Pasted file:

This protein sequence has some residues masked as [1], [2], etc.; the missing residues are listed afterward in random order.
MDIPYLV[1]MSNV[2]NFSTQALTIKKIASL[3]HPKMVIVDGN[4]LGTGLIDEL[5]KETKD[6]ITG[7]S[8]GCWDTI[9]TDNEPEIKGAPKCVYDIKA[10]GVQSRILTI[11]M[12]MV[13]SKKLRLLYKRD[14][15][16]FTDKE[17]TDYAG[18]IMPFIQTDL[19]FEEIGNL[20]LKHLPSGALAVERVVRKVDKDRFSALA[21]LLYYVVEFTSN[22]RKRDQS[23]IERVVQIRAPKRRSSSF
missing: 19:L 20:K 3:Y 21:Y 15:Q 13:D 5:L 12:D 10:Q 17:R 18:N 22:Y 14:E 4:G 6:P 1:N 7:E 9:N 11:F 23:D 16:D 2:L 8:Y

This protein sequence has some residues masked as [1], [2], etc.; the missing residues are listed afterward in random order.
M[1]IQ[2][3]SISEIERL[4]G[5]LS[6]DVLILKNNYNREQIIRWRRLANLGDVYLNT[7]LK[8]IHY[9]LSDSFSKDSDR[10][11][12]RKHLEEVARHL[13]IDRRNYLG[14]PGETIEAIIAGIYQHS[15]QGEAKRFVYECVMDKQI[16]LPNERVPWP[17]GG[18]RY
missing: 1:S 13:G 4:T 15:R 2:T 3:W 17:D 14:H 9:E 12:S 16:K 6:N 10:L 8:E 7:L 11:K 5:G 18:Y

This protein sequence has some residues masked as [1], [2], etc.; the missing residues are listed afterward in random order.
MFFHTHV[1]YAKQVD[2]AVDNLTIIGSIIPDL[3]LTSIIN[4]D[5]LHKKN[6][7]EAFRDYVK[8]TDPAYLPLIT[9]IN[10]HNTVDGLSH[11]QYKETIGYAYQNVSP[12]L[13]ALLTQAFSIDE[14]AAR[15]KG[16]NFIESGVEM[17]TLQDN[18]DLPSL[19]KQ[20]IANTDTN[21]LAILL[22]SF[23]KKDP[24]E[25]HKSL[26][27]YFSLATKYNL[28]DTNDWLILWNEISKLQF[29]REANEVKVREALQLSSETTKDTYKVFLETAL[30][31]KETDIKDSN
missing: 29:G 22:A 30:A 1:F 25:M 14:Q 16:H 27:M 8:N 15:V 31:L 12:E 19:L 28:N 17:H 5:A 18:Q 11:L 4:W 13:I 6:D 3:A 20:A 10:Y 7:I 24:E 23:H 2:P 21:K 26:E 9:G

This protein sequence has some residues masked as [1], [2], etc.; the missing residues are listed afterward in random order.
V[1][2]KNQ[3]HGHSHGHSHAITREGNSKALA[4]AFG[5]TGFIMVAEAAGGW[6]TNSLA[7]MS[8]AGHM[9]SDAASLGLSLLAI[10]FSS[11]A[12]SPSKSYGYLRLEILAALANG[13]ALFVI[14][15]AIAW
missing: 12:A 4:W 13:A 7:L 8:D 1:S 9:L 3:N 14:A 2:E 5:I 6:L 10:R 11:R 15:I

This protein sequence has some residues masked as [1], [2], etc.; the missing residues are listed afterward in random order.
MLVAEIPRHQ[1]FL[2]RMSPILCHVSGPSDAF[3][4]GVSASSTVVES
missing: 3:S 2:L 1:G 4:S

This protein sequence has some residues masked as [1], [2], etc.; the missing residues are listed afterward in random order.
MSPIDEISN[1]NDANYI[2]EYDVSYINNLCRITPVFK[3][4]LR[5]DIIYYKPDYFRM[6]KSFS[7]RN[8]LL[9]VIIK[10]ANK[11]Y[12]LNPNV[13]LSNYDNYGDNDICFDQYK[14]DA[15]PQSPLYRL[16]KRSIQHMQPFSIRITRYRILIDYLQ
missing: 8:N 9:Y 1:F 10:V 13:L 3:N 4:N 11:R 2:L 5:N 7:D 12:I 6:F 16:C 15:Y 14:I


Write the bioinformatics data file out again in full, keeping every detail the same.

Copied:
This protein sequence has some residues masked as [1], [2], etc.; the missing residues are listed afterward in random order.
MDIPYLV[1]MSNV[2]NFSTQALTIKKIASL[3]HPKMVIVDGN[4]LGTGLIDEL[5]KETKD[6]ITG[7]S[8]GCWDTI[9]TDNEPEIKGAPKCVYDIKA[10]GVQSRILTI[11]M[12]MV[13]SKKLRLLYKRD[14][15][16]FTDKE[17]TDYAG[18]IMPFIQTDL[19]FEEIGNL[20]LKHLPSGALAVERVVRKVDKDRFSALA[21]LLYYVVEFTSN[22]RKRDQS[23]IERVVQIRAPKRRSSSF
missing: 19:L 20:K 3:Y 21:Y 15:Q 13:D 5:L 12:D 10:Q 17:R 18:N 22:Y 14:E 4:G 6:P 1:N 7:E 9:N 11:F 23:D 16:D 2:L 8:Y

This protein sequence has some residues masked as [1], [2], etc.; the missing residues are listed afterward in random order.
M[1]IQ[2][3]SISEIERL[4]G[5]LS[6]DVLILKNNYNREQIIRWRRLANLGDVYLNT[7]LK[8]IHY[9]LSDSFSKDSDR[10][11][12]RKHLEEVARHL[13]IDRRNYLG[14]PGETIEAIIAGIYQHS[15]QGEAKRFVYECVMDKQI[16]LPNERVPWP[17]GG[18]RY
missing: 1:S 13:G 4:T 15:R 2:T 3:W 17:D 14:H 9:E 12:S 16:K 6:N 10:L 8:E 7:L 11:K 5:G 18:Y

This protein sequence has some residues masked as [1], [2], etc.; the missing residues are listed afterward in random order.
MFFHTHV[1]YAKQVD[2]AVDNLTIIGSIIPDL[3]LTSIIN[4]D[5]LHKKN[6][7]EAFRDYVK[8]TDPAYLPLIT[9]IN[10]HNTVDGLSH[11]QYKETIGYAYQNVSP[12]L[13]ALLTQAFSIDE[14]AAR[15]KG[16]NFIESGVEM[17]TLQDN[18]DLPSL[19]KQ[20]IANTDTN[21]LAILL[22]SF[23]KKDP[24]E[25]HKSL[26][27]YFSLATKYNL[28]DTNDWLILWNEISKLQF[29]REANEVKVREALQLSSETTKDTYKVFLETAL[30][31]KETDIKDSN
missing: 29:G 22:A 30:A 1:F 25:M 14:Q 16:H 27:M 8:N 15:V 31:L 12:E 19:L 28:N 17:H 5:A 18:Q 11:L 4:W 13:I 6:D 3:A 20:A 10:Y 7:I 24:E 23:H 2:P 21:K 26:E 9:G

This protein sequence has some residues masked as [1], [2], etc.; the missing residues are listed afterward in random order.
V[1][2]KNQ[3]HGHSHGHSHAITREGNSKALA[4]AFG[5]TGFIMVAEAAGGW[6]TNSLA[7]MS[8]AGHM[9]SDAASLGLSLLAI[10]FSS[11]A[12]SPSKSYGYLRLEILAALANG[13]ALFVI[14][15]AIAW
missing: 12:A 4:W 13:A 7:L 8:D 1:S 9:L 3:N 14:A 2:E 5:I 6:L 10:R 11:R 15:I

This protein sequence has some residues masked as [1], [2], etc.; the missing residues are listed afterward in random order.
MLVAEIPRHQ[1]FL[2]RMSPILCHVSGPSDAF[3][4]GVSASSTVVES
missing: 3:S 2:L 1:G 4:S

This protein sequence has some residues masked as [1], [2], etc.; the missing residues are listed afterward in random order.
MSPIDEISN[1]NDANYI[2]EYDVSYINNLCRITPVFK[3][4]LR[5]DIIYYKPDYFRM[6]KSFS[7]RN[8]LL[9]VIIK[10]ANK[11]Y[12]LNPNV[13]LSNYDNYGDNDICFDQYK[14]DA[15]PQSPLYRL[16]KRSIQHMQPFSIRITRYRILIDYLQ
missing: 8:N 9:Y 1:F 10:V 13:L 3:N 4:N 11:R 2:L 5:N 7:D 12:I 6:F 16:C 15:Y 14:I